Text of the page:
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19TH HOLE: THE READERS TAKE OVER
January 15, 1973
SPORTSMAN AND SPORTSWOMANSirs:I can't believe it. You blew the whole ball of wax in an Olympic year by naming John Who and Mrs. Women's Liberation as Sportsman and Sportswoman of the Year (Dec. 25). And you did not enclose a couple of Alka-Seltzer tablets with each copy of your magazine to make it digestible for true sports fans. But those of us who follow sports realize that you could not really be serious, that it was just your way of slipping us an early April Fool for our 1972 Christmas present.
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January 15, 1973

19th Hole: The Readers Take Over

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SPORTSMAN AND SPORTSWOMAN
Sirs:
I can't believe it. You blew the whole ball of wax in an Olympic year by naming John Who and Mrs. Women's Liberation as Sportsman and Sportswoman of the Year (Dec. 25). And you did not enclose a couple of Alka-Seltzer tablets with each copy of your magazine to make it digestible for true sports fans. But those of us who follow sports realize that you could not really be serious, that it was just your way of slipping us an early April Fool for our 1972 Christmas present.

I think that on April 1 you should publish the true 1972 Sportsman and Sportswoman. The man would have to be Dan Gable, as he is the greatest winner since Bill Russell. And how about either Shane Gould or Olga Korbut (my choice) for Sportswoman of the Year? Billie Jean King? Ho, ho, ho!

George Allen says the name of the game is defense and concentration. You were strictly offensive.
PAUL DALRYMPLE
Alexandria, Va.

Sirs:
We feel that the naming of John Wooden as Sportsman of the Year has to be considered one of the great blunders of all time. While it is true that Coach Wooden deserves sizable recognition for his great accomplishments at UCLA, we are unable to understand how you can honor him instead of the other greats, Bobby Fischer and Mark Spitz, who by themselves brought pride and prestige to the United States with their unprecedented achievements, and Jack Nicklaus, Wilt Chamberlain and Steve Carlton, who dominated their respective sports throughout the year.

Carlton, for example, had absolutely no assistance in attaining his glory with the hapless Philadelphia Phillies. Wooden, however, has had the tools necessary to win six straight NCAA championships (Kareem Abdul-Jab-bar, Sidney Wicks, Henry Bibby and Bill Walton). Surely, Wooden is our unanimous choice for Coach of the Year, but for Sportsman of the Year the others must definitely be considered first.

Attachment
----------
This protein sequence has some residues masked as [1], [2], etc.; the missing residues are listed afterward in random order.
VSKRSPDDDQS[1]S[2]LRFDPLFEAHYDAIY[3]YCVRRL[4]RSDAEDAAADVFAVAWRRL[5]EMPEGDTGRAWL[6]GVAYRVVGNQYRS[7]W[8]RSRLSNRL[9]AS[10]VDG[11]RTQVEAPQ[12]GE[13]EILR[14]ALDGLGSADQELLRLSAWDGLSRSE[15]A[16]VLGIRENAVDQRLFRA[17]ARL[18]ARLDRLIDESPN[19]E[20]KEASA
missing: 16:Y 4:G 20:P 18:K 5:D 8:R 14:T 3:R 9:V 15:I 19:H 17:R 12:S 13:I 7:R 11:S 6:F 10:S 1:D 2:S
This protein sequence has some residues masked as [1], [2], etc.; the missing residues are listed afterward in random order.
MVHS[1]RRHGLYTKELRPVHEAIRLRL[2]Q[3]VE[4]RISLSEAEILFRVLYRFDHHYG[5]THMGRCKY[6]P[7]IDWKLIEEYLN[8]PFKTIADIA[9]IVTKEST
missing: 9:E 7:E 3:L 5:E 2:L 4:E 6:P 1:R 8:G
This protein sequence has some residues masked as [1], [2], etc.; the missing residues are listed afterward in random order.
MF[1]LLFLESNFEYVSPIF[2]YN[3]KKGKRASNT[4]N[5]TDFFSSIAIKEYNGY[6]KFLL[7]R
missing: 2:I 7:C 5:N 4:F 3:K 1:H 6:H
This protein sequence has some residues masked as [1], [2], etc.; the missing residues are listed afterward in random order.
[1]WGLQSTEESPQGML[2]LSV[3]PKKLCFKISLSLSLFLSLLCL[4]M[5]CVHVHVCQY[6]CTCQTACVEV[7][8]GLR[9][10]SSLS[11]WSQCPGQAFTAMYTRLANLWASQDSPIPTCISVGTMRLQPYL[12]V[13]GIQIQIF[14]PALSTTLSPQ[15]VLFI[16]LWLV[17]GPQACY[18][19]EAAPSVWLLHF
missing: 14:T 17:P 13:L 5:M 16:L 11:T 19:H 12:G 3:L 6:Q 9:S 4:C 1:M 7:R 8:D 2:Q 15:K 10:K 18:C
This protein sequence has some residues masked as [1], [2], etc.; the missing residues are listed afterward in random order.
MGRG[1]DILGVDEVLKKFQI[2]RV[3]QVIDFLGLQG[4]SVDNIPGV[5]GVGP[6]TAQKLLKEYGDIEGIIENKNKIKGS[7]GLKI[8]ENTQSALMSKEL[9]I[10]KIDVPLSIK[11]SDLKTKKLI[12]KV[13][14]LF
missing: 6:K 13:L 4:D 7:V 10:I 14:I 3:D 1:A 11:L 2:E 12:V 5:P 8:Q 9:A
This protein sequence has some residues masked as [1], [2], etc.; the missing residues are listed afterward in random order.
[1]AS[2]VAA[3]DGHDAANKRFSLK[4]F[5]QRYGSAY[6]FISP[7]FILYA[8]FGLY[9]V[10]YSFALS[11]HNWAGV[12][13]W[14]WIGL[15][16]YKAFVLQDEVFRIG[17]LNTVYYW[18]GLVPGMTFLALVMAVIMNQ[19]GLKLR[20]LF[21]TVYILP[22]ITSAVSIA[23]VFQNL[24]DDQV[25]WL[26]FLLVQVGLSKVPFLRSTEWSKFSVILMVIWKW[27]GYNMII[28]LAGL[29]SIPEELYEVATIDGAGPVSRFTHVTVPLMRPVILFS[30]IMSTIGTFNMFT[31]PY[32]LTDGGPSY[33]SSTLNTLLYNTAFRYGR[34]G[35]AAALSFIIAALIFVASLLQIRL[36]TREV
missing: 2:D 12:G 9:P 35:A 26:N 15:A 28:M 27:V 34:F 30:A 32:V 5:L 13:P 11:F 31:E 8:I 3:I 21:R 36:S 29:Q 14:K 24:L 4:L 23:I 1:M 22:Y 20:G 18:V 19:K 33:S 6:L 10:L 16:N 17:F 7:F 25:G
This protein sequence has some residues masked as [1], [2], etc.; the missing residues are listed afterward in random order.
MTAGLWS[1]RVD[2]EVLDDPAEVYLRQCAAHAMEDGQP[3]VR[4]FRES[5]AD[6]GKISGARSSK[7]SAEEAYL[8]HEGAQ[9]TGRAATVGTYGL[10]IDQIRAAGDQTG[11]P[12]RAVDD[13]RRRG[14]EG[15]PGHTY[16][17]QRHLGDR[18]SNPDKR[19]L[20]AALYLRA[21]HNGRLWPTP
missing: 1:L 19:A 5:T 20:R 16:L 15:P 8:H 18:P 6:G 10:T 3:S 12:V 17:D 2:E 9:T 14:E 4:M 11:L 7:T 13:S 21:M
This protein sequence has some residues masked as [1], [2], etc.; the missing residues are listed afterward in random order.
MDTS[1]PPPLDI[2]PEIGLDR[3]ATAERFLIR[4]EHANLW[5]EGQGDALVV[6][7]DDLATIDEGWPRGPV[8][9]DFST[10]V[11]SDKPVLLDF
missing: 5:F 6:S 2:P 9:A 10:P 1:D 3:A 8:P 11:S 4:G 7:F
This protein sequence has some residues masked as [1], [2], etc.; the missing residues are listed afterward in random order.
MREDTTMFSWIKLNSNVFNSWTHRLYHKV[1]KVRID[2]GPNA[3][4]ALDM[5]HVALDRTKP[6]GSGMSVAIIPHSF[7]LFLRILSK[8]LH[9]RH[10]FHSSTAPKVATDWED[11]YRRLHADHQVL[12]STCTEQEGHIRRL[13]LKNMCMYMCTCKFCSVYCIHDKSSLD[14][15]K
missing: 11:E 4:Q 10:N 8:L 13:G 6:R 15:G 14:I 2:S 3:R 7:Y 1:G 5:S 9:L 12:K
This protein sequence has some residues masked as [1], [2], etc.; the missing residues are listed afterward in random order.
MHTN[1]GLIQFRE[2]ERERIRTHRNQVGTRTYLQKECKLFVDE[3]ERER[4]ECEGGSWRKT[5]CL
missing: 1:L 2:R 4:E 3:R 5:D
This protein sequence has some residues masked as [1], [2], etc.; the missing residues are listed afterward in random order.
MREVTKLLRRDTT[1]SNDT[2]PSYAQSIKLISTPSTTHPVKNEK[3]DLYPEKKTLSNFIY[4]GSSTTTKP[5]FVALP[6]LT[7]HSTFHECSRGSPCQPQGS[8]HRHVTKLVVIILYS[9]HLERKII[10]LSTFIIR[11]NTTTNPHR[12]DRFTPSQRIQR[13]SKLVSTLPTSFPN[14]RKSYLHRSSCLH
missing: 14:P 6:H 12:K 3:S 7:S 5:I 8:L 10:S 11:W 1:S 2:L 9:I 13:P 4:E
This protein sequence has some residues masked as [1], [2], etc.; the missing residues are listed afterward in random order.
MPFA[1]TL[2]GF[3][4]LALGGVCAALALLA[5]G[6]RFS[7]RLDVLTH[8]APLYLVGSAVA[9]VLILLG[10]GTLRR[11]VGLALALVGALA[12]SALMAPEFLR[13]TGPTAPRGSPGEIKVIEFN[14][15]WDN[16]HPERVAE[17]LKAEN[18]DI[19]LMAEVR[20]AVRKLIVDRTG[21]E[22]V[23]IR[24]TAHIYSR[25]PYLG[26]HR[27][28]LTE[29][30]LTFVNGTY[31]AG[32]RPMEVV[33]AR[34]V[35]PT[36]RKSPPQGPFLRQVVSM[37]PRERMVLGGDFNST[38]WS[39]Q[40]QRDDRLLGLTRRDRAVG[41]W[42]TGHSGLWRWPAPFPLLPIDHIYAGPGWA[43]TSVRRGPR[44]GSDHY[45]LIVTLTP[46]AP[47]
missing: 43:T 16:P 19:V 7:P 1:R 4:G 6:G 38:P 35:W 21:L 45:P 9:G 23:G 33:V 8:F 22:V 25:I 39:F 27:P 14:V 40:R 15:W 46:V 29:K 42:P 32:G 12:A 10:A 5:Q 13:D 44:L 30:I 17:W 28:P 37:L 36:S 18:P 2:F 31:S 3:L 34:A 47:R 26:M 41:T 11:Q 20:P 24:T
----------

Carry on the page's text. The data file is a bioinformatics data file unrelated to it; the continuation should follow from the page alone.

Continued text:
We do, however, agree with your selection of Billie Jean King as Sportswoman of the Year. Her actions both on and off the tennis court make her very worthy of this coveted honor.
KEN PASSARELLA
TOM SMITH
PAT SMITH
Salt Lake City

Sirs:
You jest. Only one person deserved to be named Sportsman of the Year: Mark Spitz. No one else came close.
KAREN WALSH
State College, Pa.

Sirs:
My compliments on the best possible selection of Sportsman of the Year. I have been an avid reader of SPORTS ILLUSTRATED for quite a while and always hoped that you would recognize the greatest feat ever to be accomplished by an amateur coach and team.

There are hundreds of colleges in the U.S. today, yet John Wooden has won six straight basketball championships. This record is one of the most remarkable accomplishments in sports history. Mr. Wooden deserves to be ranked with the immortals.

Many sports fans will be disappointed that Mark Spitz, Wilt Chamberlain, Steve Carlton, Larry Brown or Joe Namath did not receive the award, but we all must look back. None of these has excelled as continuously as John Wooden.

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